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Tuesday, June 07, 2005

cover of Alphabet of Thorn

The more I read Patricia McKillip, the more I think that she knows just where to end her stories. She doesn't tie up all the loose ends, she leaves you wanting more of the world & characters she's created. The main conflict is usually resolved (or begun to be resolved), but the other pieces are left more open-ended. At the end of Alphabet of Thorn, the Queen is wondering how she can possibly explain the recent, extraordinary events to her people in language they will understand. Her advisor, the Mage Vevay, says, "Just begin at the beginning and proceed whichever way you can into hope." I wonder if McKillip operates that way for her own work?

As might be expected from the title, much of this book is about language and writing; the main character is a foundling who has been trained as a translator, and she is a gifted one. Nepenthe finds a magical book written in thorny letters, and it ensorcels her so she spends every waking moment working to translate it. Similarly, as a reader, I found it easy to be drawn into this book of Nepenthe's world. This thorny alphabet also conveys a powerful message about the power of writing to communicate and connect people.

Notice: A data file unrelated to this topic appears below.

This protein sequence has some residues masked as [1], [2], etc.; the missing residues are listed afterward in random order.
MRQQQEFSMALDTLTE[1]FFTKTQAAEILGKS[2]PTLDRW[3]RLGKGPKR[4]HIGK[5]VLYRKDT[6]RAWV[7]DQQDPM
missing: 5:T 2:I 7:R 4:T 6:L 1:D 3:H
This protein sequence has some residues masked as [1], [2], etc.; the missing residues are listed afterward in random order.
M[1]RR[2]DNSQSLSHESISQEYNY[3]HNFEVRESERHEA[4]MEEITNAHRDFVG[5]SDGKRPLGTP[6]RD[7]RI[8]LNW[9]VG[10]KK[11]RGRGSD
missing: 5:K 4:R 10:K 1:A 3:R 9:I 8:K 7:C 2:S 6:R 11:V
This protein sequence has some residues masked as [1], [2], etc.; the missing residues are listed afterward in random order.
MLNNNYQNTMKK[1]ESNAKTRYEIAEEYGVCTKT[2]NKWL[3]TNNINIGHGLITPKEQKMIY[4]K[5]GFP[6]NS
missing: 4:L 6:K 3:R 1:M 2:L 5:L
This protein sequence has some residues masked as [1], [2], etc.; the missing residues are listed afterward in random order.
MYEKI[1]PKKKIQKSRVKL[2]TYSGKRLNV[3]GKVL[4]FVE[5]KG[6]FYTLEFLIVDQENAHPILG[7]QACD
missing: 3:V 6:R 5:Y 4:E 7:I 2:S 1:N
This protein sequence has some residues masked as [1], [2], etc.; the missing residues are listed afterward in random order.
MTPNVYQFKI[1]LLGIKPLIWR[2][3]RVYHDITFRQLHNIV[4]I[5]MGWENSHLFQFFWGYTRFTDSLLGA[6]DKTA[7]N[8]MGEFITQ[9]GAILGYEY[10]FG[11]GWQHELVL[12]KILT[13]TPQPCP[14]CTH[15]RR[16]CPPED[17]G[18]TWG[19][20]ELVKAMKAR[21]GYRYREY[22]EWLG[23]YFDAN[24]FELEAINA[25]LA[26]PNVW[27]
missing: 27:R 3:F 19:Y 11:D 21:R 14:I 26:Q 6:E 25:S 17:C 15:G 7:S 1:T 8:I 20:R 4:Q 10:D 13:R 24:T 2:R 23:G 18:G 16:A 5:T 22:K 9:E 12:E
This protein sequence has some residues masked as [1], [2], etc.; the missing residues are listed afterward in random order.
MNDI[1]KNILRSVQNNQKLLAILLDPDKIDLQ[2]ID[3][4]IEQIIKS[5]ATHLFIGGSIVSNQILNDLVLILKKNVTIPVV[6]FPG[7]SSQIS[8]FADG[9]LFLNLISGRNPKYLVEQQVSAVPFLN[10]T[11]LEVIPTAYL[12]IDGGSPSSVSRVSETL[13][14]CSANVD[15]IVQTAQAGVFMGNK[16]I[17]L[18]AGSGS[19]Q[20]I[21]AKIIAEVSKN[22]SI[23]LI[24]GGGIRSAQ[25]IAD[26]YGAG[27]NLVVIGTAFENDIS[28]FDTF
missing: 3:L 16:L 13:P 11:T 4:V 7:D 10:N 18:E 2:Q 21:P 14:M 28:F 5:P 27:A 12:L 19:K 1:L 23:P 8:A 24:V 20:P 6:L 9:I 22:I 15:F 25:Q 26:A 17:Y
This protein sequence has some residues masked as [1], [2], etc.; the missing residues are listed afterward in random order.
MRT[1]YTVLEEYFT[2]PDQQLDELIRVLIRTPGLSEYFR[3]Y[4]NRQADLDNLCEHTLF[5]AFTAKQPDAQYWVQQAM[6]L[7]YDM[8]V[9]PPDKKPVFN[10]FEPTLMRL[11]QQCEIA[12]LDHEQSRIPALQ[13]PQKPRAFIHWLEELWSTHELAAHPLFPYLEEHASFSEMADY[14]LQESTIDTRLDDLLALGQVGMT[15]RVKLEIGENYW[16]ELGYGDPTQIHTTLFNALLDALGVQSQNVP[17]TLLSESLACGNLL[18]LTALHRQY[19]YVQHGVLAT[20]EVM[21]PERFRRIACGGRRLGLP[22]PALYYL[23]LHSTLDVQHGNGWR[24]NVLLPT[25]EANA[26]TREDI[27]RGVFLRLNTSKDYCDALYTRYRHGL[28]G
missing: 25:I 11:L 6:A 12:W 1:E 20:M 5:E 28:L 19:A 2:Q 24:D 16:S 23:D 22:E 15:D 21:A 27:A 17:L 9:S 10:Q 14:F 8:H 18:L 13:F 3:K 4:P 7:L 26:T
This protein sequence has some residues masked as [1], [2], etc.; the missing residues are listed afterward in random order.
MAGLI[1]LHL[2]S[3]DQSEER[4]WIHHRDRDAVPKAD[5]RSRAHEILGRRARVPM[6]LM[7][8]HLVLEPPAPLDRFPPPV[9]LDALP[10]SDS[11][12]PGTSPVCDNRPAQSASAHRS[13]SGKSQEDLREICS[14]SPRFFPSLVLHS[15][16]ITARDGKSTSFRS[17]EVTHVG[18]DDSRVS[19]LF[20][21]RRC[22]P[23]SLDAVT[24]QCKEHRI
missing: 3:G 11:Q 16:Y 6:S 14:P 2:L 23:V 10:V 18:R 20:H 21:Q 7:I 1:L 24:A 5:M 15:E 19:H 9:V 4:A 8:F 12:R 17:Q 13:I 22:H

There are plenty of interesting characters and history in Nepenthe's world; I would have been pleased to read more about many of them. The forest and the floating Wizard school are delightful; the student of magic, Bourne, is just beginning to discover the extent of his powers; the mage Vevay has had a long lifetime, doubtless full of adventure; the young queen Tessera, who is trying to discover how to rule without being her father; the ancient first King of Raine, who awakes to warn Tessera of danger, and who turns out to be a warrior queen; and of course the fascinating legend and history of Axis & Kane.

Ultimately, the mystery behind the magic of the alphabet written in thorns is compelling, and does not disappoint. It is fascinating to see Nepenthe's story connect with the legends she is translating, and the resolution, while perfectly believable, is not the one you might expect.

Title:Alphabet of Thorn
Author:Patricia McKillip
Date published:2004
Number of pages:291
Notes: This book was an early birthday present.


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